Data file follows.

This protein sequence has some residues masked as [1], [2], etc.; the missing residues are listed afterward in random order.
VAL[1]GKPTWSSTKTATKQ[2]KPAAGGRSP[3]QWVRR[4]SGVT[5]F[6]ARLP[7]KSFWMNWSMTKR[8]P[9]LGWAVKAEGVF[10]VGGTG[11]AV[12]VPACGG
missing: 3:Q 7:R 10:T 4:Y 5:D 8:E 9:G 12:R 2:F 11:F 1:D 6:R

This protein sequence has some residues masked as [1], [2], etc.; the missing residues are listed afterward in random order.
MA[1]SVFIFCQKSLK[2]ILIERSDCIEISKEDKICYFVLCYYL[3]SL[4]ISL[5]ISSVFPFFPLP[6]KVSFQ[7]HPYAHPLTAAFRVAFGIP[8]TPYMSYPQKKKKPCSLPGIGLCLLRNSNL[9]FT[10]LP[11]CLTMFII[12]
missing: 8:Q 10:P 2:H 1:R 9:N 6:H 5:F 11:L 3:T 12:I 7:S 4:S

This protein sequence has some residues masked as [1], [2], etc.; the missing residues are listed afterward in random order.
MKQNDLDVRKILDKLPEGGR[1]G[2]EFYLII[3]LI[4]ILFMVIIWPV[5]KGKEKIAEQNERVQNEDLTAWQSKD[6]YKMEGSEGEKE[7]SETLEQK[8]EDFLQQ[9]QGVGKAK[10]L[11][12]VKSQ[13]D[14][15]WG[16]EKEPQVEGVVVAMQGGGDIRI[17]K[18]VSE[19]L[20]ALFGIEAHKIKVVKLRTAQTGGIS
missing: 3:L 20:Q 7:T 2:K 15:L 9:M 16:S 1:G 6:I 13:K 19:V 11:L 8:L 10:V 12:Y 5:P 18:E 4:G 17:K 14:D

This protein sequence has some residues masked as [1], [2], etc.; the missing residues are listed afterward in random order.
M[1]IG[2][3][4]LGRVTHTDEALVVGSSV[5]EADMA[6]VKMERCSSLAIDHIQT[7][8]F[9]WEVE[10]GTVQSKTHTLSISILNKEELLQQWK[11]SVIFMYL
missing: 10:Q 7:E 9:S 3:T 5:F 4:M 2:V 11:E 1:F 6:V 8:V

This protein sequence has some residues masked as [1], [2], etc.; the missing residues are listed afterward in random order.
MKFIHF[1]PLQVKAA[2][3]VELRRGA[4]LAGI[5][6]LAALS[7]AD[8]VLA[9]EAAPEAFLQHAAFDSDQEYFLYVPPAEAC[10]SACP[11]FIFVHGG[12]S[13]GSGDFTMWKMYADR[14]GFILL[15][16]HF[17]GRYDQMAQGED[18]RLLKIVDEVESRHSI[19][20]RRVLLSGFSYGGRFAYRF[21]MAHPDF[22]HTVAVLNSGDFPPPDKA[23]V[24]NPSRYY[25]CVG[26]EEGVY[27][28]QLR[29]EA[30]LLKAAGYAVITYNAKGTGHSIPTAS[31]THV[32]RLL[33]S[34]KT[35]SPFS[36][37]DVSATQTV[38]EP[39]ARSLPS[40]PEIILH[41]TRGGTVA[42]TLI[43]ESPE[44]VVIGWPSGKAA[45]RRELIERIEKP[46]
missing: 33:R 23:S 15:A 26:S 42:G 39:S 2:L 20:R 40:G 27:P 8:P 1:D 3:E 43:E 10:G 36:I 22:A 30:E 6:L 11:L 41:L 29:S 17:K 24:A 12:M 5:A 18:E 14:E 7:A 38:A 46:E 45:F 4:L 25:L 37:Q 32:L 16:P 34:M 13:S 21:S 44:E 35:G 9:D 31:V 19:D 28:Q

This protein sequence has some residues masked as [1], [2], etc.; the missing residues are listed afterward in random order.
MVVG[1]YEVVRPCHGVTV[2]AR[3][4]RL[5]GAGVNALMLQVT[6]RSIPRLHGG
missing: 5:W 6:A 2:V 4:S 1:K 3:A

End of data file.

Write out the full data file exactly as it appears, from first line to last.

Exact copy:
This protein sequence has some residues masked as [1], [2], etc.; the missing residues are listed afterward in random order.
VAL[1]GKPTWSSTKTATKQ[2]KPAAGGRSP[3]QWVRR[4]SGVT[5]F[6]ARLP[7]KSFWMNWSMTKR[8]P[9]LGWAVKAEGVF[10]VGGTG[11]AV[12]VPACGG
missing: 3:Q 7:R 10:T 4:Y 5:D 8:E 9:G 12:R 2:F 11:F 1:D 6:R

This protein sequence has some residues masked as [1], [2], etc.; the missing residues are listed afterward in random order.
MA[1]SVFIFCQKSLK[2]ILIERSDCIEISKEDKICYFVLCYYL[3]SL[4]ISL[5]ISSVFPFFPLP[6]KVSFQ[7]HPYAHPLTAAFRVAFGIP[8]TPYMSYPQKKKKPCSLPGIGLCLLRNSNL[9]FT[10]LP[11]CLTMFII[12]
missing: 8:Q 10:P 2:H 1:R 9:N 6:H 5:F 11:L 3:T 12:I 7:S 4:S

This protein sequence has some residues masked as [1], [2], etc.; the missing residues are listed afterward in random order.
MKQNDLDVRKILDKLPEGGR[1]G[2]EFYLII[3]LI[4]ILFMVIIWPV[5]KGKEKIAEQNERVQNEDLTAWQSKD[6]YKMEGSEGEKE[7]SETLEQK[8]EDFLQQ[9]QGVGKAK[10]L[11][12]VKSQ[13]D[14][15]WG[16]EKEPQVEGVVVAMQGGGDIRI[17]K[18]VSE[19]L[20]ALFGIEAHKIKVVKLRTAQTGGIS
missing: 3:L 20:Q 7:T 2:K 15:L 9:M 16:S 1:G 6:I 13:K 19:V 11:L 8:L 10:V 12:Y 5:P 18:E 4:G 17:K 14:D

This protein sequence has some residues masked as [1], [2], etc.; the missing residues are listed afterward in random order.
M[1]IG[2][3][4]LGRVTHTDEALVVGSSV[5]EADMA[6]VKMERCSSLAIDHIQT[7][8]F[9]WEVE[10]GTVQSKTHTLSISILNKEELLQQWK[11]SVIFMYL
missing: 10:Q 7:E 9:S 3:T 5:F 4:M 2:V 11:E 1:F 6:V 8:V

This protein sequence has some residues masked as [1], [2], etc.; the missing residues are listed afterward in random order.
MKFIHF[1]PLQVKAA[2][3]VELRRGA[4]LAGI[5][6]LAALS[7]AD[8]VLA[9]EAAPEAFLQHAAFDSDQEYFLYVPPAEAC[10]SACP[11]FIFVHGG[12]S[13]GSGDFTMWKMYADR[14]GFILL[15][16]HF[17]GRYDQMAQGED[18]RLLKIVDEVESRHSI[19][20]RRVLLSGFSYGGRFAYRF[21]MAHPDF[22]HTVAVLNSGDFPPPDKA[23]V[24]NPSRYY[25]CVG[26]EEGVY[27][28]QLR[29]EA[30]LLKAAGYAVITYNAKGTGHSIPTAS[31]THV[32]RLL[33]S[34]KT[35]SPFS[36][37]DVSATQTV[38]EP[39]ARSLPS[40]PEIILH[41]TRGGTVA[42]TLI[43]ESPE[44]VVIGWPSGKAA[45]RRELIERIEKP[46]
missing: 33:R 23:S 15:A 26:S 42:G 39:S 2:L 20:R 40:G 27:P 8:P 1:D 3:E 43:E 10:G 36:I 22:A 30:E 6:L 11:L 41:L 29:S 17:K 24:A 12:M 5:A 18:E 14:E 7:A 38:A 46:E 45:F 4:L 25:L 37:Q 32:L 16:P 34:M 13:S 21:S 44:E 35:G 9:D 31:V 19:D 28:Q

This protein sequence has some residues masked as [1], [2], etc.; the missing residues are listed afterward in random order.
MVVG[1]YEVVRPCHGVTV[2]AR[3][4]RL[5]GAGVNALMLQVT[6]RSIPRLHGG
missing: 5:W 6:A 2:V 4:S 1:K 3:A